It'd also been a long time since I last visited Ulf Otsuki, but today I finally had another chance. I visited him at his home, and we took in John Wayne's last movie, The Shootist (1976). It was my first time seeing the film, and while I'm hardly a John Wayne aficionado, I enjoyed the picture. Ulf was certainly very impressed by it.

After the movie, we went out for Indian food. Suffice it to say, it was a great time. Can't wait to do it all over again!

A TAC ATTACK! Returning to Okita-san's Restaurant!

Actor Shunichi Okita. Photo by Brett Homenick.

Last night, I went to the bar owned and operated by actor Shunichi Okita, best known as TAC member Ichiro Yamanaka from Ultraman Ace (1972-73). Before that, he got his start at Nikkatsu Studios and even appeared in a couple of Kihachi Okamoto movies at Toho. 

It has been a while since I last visited the restaurant, and I had a wonderful time. Hopefully, I won't wait so long to return!


Ho ho hodad! Photo by Brett Homenick. 

Last night, I went to Futako-Tamagawa to take in some of the sights at Rise, the shopping center just outside the train station. As you can see, it's already the Christmas season here in Japan!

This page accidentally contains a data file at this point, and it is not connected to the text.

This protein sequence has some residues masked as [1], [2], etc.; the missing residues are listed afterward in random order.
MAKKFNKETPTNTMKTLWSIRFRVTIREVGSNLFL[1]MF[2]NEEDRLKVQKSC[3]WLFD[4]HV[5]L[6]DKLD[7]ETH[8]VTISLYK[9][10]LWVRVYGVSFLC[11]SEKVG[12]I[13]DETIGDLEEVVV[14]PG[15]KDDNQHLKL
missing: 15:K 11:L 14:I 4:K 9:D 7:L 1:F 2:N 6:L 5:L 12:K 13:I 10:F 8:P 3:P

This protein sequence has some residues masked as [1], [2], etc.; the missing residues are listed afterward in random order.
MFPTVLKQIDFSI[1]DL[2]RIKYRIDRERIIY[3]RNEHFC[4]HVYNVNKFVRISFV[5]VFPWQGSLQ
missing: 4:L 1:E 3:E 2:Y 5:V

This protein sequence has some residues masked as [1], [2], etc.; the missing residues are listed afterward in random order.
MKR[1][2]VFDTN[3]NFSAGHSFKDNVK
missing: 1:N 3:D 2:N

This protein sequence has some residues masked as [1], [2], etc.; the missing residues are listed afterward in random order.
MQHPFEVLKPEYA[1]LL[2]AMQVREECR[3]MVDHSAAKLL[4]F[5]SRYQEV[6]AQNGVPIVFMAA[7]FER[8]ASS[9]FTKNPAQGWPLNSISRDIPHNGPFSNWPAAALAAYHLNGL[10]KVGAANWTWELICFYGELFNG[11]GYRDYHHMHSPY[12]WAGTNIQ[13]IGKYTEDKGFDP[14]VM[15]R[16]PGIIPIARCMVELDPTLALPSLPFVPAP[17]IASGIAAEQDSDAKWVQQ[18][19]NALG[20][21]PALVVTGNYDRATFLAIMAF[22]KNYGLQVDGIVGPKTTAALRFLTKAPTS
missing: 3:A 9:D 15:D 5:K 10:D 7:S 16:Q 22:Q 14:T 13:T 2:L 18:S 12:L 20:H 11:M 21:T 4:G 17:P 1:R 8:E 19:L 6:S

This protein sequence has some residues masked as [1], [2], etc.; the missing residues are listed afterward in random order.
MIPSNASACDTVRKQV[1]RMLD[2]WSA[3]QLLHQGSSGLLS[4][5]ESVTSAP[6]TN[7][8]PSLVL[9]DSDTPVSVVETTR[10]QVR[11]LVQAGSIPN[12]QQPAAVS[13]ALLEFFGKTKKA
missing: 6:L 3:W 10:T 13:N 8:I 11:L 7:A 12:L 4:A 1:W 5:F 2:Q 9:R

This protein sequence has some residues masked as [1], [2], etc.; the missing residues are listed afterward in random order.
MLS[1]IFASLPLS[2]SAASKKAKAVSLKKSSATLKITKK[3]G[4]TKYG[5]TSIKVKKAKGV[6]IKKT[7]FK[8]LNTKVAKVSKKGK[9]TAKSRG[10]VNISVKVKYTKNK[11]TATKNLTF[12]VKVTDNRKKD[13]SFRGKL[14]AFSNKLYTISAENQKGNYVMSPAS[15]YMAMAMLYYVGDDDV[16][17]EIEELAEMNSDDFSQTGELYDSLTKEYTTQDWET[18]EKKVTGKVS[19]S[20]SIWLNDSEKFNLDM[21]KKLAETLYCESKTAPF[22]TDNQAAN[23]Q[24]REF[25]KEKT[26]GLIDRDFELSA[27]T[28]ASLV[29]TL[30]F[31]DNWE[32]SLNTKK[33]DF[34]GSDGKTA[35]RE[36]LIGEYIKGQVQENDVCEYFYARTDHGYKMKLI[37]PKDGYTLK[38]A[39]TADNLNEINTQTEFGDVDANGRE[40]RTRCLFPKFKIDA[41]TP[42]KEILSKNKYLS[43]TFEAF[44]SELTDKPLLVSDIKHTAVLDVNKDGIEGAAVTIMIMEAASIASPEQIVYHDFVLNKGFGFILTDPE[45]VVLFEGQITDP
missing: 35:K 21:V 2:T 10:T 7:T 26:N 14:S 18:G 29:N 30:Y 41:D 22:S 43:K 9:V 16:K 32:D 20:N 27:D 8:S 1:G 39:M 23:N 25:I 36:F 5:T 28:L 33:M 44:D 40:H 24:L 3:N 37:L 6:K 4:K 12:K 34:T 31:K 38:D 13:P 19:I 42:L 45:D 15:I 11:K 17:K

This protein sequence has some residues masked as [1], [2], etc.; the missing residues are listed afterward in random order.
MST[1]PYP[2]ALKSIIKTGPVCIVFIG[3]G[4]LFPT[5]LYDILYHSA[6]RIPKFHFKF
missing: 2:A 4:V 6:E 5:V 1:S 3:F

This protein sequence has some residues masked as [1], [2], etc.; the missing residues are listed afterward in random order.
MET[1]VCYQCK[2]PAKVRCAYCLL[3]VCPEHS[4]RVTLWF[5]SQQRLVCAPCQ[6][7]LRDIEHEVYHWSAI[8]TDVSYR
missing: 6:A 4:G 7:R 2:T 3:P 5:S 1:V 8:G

Sunday, November 26, 2017

CELEBRATING TERUYOSHI NAKANO'S CAREER! Fans and Colleagues Turn Out to Salute the Toho SFX Director!

SFX director Teruyoshi Nakano and Toho actress Machiko Naka. Photo by Brett Homenick.

The main event of the day was a special celebration of Teruyoshi Nakano's career as a Toho SFX director. Another featured guest was Toho actress Machiko Naka, who played the mother in Godzilla's Revenge (1969) and was a regular in the successful Young Guy and Company President series.

Things began with a special performance of "Save the Earth" performed on a koto, which was (to say the very least) an interesting way to hear the song. It was obviously played at a much slower tempo than the original, but it was very enjoyable.

The music only continued from there, as Teruyoshi Nakano (and his backup singers!) performed the "We Are Space Pilots" song from Gorath (1962). Of course, longtime readers of this blog know that this wasn't the first time Nakano-san has performed this song at a similar event.